When Martin Scorsese introduced his Film Foundation’s newly restored version of The Colour of Pomegranates at the Toronto film festival in September he told the expectant audience they were going to witness images and visions “pretty much unlike anything in cinema history”.For a taste of what has been restored, you can watch the entire unremastered film in two parts on YouTube, and the whole film in lower quality on Archive.org. For another novel experience, you can view a much higher quality of the film with a new score by Nicolas Jaar, and see a lower quality version with the new score by Ben Watkins AKA Juno Reactor, as commissioned by the Bialystok Film Festival in Poland last year. Juno Reactor had previously used visuals from Pomegranates for the video of "God is God." [more inside]
The 1969 Armenian film, voted 84th best of all-time in the most recent Sight & Sound magazine greatest movies poll, only gained a belated official release in western cinemas in 1982, but even the cinephiles and critics who have lauded the film with such extravagant praise since should now prepare to see Sergei Parajanov’s masterpiece afresh.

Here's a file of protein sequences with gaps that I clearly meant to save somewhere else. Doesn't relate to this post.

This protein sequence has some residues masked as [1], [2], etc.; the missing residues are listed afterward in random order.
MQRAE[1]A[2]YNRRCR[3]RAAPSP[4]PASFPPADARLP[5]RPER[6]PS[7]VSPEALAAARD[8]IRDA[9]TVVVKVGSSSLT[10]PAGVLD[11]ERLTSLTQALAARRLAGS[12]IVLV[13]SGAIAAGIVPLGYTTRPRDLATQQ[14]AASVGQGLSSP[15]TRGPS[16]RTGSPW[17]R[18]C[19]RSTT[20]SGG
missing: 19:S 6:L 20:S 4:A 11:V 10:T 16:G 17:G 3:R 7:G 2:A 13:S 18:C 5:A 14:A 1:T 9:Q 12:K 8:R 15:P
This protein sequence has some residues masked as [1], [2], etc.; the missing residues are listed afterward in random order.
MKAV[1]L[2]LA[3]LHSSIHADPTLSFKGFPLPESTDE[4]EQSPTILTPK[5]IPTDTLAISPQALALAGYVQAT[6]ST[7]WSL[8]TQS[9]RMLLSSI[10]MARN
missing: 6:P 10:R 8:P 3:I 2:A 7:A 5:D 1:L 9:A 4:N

In the late 1970s the UK's Anglia Television ran a respected weekly documentary series: Science Report. But when the show was cancelled in 1977, the producers decided to channel Orson Welles in their final episode. The result was Alternative 3. Over the course of the hour, the audience would learn that a Science Report investigation into the UK "brain drain" had uncovered shocking revelations: man-made pollution had resulted in catastrophic climate change, the Earth would soon be rendered uninhabitable, and a secret American / Soviet joint plan was in place to establish colonies on the Moon and Mars. The show ended with footage of a US/Soviet Mars landing from May 22, 1962. After Alternative 3 aired, thousands of panicked viewers phoned the production company and demanded to know how long they had left to change planets. [more inside]
It's the Vietnam War. Nixon has declared a state of emergency and allows for secret tribunals against anti-war protesters, draft dodgers, and others guilty of "hindering the war effort." They have two choices: spend 15 to 20 years in a federal penitentiary or spend 3 days in Punishment Park, where they will have 3 days to trek 50 miles in the California desert without food and water while on pursuit by armed National Guard and police units. Watch Peter Watkin's (previously) "documentary" of Punishment Park here (Google Video, with strong language ).